Articles from Science Daily Physics News

Growth under pressure: New metamaterial designed with counterintuitive property

Inspired by 3-D printing, researchers explored development of one mechanical property called effective static compressibility. As they now report, by using a single cartridge it's possible to print a metamaterial which expands in size under hydrostatic pressure, even though it's made up of material which behaves normally under hydrostatic pressure -- that is, it shrinks. In principle, there is no limit to the negative value this material's effective compressibility can take.

Clarifying the mechanism for suppressing turbulence through ion mass

Scientists have clarified through theory and simulation research that turbulence in a plasma confined in the magnetic field is suppressed and the heat and particle losses are reduced in cases with larger ion mass. This research provides a novel understanding for clarifying the 'ion mass effect' which has been a riddle since the beginning of fusion and plasma research.

From abundant hydrocarbons to rare spin liquids

Fuel such as gasoline is made up of hydrocarbons -- a family of molecules consisting entirely of carbon and hydrogen. Pigment and dye, coal and tar are made up of hydrocarbons too. These common, abundant materials, sometimes even associated with waste, are not often thought of as being electronically or magnetically interesting. But now scientists have made a significant find.

First-ever direct observation of chiral currents in quantum Hall atomic simulation

Using an atomic quantum simulator, scientists have achieved the first-ever direct observation of chiral currents in the model topological insulator, the 2-D integer quantum Hall system.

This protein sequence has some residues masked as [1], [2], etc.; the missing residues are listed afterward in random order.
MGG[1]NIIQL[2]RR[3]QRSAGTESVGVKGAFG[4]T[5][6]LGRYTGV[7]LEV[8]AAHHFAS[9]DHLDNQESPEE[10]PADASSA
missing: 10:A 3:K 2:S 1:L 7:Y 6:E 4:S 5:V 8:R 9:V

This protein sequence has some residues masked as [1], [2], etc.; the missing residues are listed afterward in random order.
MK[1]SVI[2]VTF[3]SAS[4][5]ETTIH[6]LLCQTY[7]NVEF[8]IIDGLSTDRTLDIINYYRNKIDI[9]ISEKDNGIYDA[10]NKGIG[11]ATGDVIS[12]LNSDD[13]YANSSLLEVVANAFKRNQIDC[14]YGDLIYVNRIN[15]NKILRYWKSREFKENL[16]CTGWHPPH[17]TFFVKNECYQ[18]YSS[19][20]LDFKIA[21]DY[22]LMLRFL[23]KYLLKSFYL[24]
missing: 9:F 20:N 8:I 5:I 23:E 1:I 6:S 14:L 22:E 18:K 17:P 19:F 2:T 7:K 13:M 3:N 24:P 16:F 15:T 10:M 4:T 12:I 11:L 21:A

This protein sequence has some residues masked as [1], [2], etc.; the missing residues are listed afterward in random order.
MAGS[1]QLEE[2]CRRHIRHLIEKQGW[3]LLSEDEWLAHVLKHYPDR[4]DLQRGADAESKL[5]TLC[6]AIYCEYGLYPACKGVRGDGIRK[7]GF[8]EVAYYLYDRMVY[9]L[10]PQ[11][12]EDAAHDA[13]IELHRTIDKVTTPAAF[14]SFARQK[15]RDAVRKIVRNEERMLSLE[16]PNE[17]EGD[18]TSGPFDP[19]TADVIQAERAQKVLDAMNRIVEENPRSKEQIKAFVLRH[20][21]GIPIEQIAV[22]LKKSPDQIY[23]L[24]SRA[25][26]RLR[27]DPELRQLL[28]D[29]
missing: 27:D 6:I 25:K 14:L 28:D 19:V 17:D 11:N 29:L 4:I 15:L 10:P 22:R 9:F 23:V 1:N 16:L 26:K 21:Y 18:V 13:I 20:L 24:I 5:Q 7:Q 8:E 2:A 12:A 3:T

Revealing the mystery behind the formation of hollowed nanoparticles during metal oxidation

New knowledge has been gained about the behavior of metal nanoparticles when they undergo oxidation, by integrating X-ray imaging and computer modeling and simulation. This knowledge adds to our understanding of fundamental processes like oxidation and corrosion.

New discovery could aid in detecting nuclear threats

A new way to detect nuclear materials has been developed by researchers. Made of graphene and carbon nanotubes, the researchers' detector far outpaces any existing one in its ultrasensitivity to charged particles, minuscule size, low-power requirements, and low cost.

Nanoimprinted hyperlens array: Paving the way for practical super-resolution imaging

Research has demonstrated a scalable and reliable fabrication process of a large scale hyperlens device based on direct pattern transfer techniques. The research team's new cost-effective fabrication method can be used to proliferate practical far-field and real-time super-resolution imaging devices that can be widely used in optics, biology, medical science, nanotechnology, and other related interdisciplinary fields.

Quantum mechanics is complex enough, for now...

Physicists have searched for deviations from standard quantum mechanics, testing whether quantum mechanics requires a more complex set of mathematical rules. To do so a research team designed a new photonic experiment using exotic metamaterials. Their experiment supports standard quantum mechanics and allows the scientists to place bounds on alternative quantum theories. The results could help to guide theoretical work in a search for a more general version of quantum mechanics.

New quantum liquid crystals may play role in future of computers

The first 3-D quantum liquid crystals may have applications in quantum computing, report scientists. Liquid crystals fall somewhere in between a liquid and a solid: they are made up of molecules that flow around freely as if they were a liquid but are all oriented in the same direction, as in a solid. Liquid crystals can be found in nature, such as in biological cell membranes. Alternatively, they can be made artificially -- such as those found in the liquid crystal displays commonly used in watches, smartphones, televisions, and other items that have display screens.

Finding order and structure in the atomic chaos where materials meet

Materials science researchers have developed a model that can account for irregularities in how atoms arrange themselves at the so-called 'grain boundaries' -- the interface where two materials meet. By describing the packing of atoms at these interfaces, the tool can be used to help researchers determine how grain boundaries affect the properties of metal alloys and other materials.